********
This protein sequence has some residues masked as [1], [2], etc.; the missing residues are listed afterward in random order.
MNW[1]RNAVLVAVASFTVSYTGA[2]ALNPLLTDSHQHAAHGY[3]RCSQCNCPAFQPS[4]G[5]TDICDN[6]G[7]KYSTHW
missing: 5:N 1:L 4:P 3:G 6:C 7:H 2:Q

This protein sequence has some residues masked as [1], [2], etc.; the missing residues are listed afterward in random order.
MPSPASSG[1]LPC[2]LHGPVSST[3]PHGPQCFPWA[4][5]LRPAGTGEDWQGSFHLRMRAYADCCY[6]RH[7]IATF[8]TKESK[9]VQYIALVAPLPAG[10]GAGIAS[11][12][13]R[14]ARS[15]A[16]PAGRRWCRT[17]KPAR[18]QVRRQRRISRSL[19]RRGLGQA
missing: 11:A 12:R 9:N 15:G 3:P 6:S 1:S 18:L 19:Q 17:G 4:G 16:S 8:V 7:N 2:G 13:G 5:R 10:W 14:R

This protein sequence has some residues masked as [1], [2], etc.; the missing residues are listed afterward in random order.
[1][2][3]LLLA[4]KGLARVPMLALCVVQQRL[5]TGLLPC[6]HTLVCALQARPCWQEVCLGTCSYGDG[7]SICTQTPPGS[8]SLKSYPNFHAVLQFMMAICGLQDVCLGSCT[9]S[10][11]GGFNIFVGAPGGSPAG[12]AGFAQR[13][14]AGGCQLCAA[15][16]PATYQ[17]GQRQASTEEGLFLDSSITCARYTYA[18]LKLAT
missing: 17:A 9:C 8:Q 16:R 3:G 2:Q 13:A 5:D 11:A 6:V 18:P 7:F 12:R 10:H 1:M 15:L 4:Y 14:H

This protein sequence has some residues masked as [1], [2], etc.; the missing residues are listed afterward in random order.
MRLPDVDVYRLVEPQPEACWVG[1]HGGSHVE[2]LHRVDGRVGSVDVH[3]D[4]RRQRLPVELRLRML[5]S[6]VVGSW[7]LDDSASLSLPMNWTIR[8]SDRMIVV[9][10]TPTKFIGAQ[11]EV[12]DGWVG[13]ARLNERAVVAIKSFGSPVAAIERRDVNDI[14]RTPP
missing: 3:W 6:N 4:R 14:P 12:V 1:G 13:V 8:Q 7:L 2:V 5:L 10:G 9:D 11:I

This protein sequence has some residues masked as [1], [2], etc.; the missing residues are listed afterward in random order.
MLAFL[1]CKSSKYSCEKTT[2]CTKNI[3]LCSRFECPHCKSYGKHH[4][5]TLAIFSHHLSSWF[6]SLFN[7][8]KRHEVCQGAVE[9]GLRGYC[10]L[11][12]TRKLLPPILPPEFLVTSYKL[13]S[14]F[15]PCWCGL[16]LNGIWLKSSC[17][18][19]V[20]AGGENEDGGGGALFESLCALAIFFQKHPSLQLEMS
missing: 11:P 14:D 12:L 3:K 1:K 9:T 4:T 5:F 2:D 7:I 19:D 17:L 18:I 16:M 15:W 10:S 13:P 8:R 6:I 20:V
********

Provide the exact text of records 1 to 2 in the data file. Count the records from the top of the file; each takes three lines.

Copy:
This protein sequence has some residues masked as [1], [2], etc.; the missing residues are listed afterward in random order.
MNW[1]RNAVLVAVASFTVSYTGA[2]ALNPLLTDSHQHAAHGY[3]RCSQCNCPAFQPS[4]G[5]TDICDN[6]G[7]KYSTHW
missing: 5:N 1:L 4:P 3:G 6:C 7:H 2:Q

This protein sequence has some residues masked as [1], [2], etc.; the missing residues are listed afterward in random order.
MPSPASSG[1]LPC[2]LHGPVSST[3]PHGPQCFPWA[4][5]LRPAGTGEDWQGSFHLRMRAYADCCY[6]RH[7]IATF[8]TKESK[9]VQYIALVAPLPAG[10]GAGIAS[11][12][13]R[14]ARS[15]A[16]PAGRRWCRT[17]KPAR[18]QVRRQRRISRSL[19]RRGLGQA
missing: 11:A 12:R 9:N 15:G 3:P 6:S 1:S 18:L 19:Q 17:G 4:G 16:S 8:V 7:N 2:G 13:G 5:R 10:W 14:R